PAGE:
Other chapters focus on family stability in various types of families and on the issue of sexual abuse. Regarding the latter, he concludes: “Insufficient high quality studies have been conducted in this area to draw definitive conclusions about homosexual parents who abuse their children, while there is much evidence that in the LGBT adults pasta life there have been frequently child sexual abuse”.
Parts 3 and 4 give a very careful look at the children of these families and how they live. The various statements made about positive outcomes for children raised in same-sex families are meticulously examined, and most of them are found to be lacking.
For example, consider the frequent claim that having homosexual parents makes no difference in the way children develop in terms of sexual preference. Schumm says: “There are now dozens of studies that seem to disprove the “no difference” hypothesis and only a few that substantially (in terms of the size of the effect, if not of statistical significance) do not reject it”.
As regards the results on the various aspects of children’s mental health, once again, the “no difference” statements do not stand up well to a more thorough examination. These conclusions are often and simply drawn by asking parents of the same sex questions about the mental health of their children. This is certainly not a scientific or objective method to determine such arguments.
“Until the studies systematically check the pre-existing differences between the two groups, that of the parents and the control group with regard to “social desirability”(the tendency of some interviewees to report a response in a way that they consider more socially acceptable than their “real” answer would be), I doubt we will get light on this issue. From a scientific point of view, it is not correct to take a group of highly educated and wealthy people, mentally healthy homosexual parents, and compare their children to the children of uneducated, poor, mentally ill heterosexual parents and think they have made a fair comparison “.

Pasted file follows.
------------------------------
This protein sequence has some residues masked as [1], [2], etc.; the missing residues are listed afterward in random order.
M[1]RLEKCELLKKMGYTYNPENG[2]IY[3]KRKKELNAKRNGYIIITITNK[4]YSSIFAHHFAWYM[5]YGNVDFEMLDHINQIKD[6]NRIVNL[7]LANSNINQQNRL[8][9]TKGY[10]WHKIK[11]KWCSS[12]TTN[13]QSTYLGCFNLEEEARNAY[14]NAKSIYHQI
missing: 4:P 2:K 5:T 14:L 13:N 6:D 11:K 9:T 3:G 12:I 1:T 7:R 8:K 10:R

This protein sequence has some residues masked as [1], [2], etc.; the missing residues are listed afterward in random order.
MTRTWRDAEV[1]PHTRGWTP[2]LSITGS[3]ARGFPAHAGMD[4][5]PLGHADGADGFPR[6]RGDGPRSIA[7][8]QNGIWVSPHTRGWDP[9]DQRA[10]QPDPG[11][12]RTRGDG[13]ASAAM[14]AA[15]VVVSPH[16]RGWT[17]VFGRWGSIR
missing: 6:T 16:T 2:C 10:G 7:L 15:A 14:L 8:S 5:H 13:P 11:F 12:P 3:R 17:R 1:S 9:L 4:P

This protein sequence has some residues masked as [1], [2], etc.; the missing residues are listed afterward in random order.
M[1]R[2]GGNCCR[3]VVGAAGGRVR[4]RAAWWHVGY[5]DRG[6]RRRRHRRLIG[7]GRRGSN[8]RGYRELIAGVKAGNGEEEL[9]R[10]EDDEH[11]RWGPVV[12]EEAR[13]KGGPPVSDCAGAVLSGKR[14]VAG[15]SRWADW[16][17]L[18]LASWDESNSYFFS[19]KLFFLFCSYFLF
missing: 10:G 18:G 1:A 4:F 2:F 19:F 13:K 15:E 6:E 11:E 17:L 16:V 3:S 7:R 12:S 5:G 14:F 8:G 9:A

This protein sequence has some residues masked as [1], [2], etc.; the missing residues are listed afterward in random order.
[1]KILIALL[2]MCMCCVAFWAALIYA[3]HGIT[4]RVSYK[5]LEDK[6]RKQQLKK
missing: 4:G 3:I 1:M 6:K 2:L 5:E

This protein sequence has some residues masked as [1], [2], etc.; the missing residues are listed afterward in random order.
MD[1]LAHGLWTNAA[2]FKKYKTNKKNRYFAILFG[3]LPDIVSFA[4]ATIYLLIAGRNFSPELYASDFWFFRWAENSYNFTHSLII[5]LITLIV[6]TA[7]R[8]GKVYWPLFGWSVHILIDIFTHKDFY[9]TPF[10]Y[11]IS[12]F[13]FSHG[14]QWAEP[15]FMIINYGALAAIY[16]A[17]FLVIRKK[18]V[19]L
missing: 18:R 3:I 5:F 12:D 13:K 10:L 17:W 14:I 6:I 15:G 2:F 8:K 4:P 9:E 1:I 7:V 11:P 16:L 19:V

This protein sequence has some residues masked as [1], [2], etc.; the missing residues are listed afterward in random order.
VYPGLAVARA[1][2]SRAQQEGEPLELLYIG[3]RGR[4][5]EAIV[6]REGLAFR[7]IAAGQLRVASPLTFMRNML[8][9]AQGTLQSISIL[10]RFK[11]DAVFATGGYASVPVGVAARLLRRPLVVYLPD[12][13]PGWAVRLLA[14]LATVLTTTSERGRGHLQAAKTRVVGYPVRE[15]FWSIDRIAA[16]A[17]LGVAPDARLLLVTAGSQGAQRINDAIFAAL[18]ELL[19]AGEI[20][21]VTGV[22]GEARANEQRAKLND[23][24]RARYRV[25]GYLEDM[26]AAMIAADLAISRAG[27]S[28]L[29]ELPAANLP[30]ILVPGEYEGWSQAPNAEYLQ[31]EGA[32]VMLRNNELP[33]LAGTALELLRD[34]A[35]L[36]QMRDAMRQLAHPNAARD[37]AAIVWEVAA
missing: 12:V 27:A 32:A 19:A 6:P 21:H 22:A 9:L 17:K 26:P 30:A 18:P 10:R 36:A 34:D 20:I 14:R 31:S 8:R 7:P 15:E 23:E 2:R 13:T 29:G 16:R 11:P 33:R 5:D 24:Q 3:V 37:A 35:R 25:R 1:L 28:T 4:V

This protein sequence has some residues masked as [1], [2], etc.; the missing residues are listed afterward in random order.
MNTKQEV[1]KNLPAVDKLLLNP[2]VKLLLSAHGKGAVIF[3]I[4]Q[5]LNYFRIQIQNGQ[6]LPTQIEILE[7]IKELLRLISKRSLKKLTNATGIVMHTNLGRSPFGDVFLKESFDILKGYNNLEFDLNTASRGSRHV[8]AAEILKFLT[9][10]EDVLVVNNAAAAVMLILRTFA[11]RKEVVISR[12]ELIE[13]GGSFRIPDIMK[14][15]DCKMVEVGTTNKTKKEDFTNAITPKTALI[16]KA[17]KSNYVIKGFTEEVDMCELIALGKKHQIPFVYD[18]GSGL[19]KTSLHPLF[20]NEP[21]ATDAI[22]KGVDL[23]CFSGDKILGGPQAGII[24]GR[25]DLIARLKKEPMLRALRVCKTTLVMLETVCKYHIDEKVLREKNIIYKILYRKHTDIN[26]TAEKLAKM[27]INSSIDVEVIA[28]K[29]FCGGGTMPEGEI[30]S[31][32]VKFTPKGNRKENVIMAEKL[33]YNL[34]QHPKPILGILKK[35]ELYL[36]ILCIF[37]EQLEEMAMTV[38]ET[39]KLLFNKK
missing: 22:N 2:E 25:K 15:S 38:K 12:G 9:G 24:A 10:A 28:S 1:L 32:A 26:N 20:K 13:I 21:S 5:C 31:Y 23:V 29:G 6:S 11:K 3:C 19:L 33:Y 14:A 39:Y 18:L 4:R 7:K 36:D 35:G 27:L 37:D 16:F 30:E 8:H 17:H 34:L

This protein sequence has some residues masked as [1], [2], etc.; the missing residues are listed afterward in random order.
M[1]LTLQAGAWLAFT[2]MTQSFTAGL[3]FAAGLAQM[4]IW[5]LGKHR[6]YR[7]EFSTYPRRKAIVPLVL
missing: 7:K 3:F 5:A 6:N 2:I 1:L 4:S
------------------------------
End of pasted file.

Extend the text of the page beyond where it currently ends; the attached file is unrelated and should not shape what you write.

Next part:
Part 5 examines the consequences of same-sex marriage. It is argued that same-sex marriage does not lead to negative repercussions for heterosexuals. Anecdotal evidence alone should refute this. But a lot of real evidence is examined, including how fertility rates are negatively affected.
Finally, part 6 offers some conclusive thoughts, such as the following:
“I regret the fact that many US courts have been deceived into accepting a distorted, incomplete research focused on significance levels rather than effect sizes as valid. Numerous studies have been neglected whose results would have caused problems to the “no difference” hypothesis. Parenting research in same-sex couples has often been cited because it has reached politically correct conclusions, not because it was of the highest quality: in a sense, this book is an attempt to correct this imbalance”.
He reminds us that much of the pro-homosexual research of the “no difference” type is full of phrases like “not a single study” and “no evidence” and “irrefutable scientific evidence” and the like. Schumm calls this dogma, not science.
All this is due to the politicization and the lowering of the level of social science quality in the interest of promoting an agenda – in this case the radical homosexual agenda. As a result, “it appears that significant amounts of ‘facts’ have been ignored or suppressed in the process of promoting this agenda.”
Schumm has made clear in this book the result of in-depth research that “scientific consensus” can often be wrong. And he provided us with a great deal of examples of social science to support this. In fact, he states that it is striking that “90% of the over 70 literature reviews have drawn wrong conclusions on some aspects of same-sex parenting”.
And after this exhaustive examination of about 400 studies on the parenting of same-sex couples, the fundamental truth is this: “There seem to be significant and substantial differences between same-sex and heterosexual parents and in the long-term results of their children, contrary to many, many conclusions of numerous scholars of social sciences in recent decades”.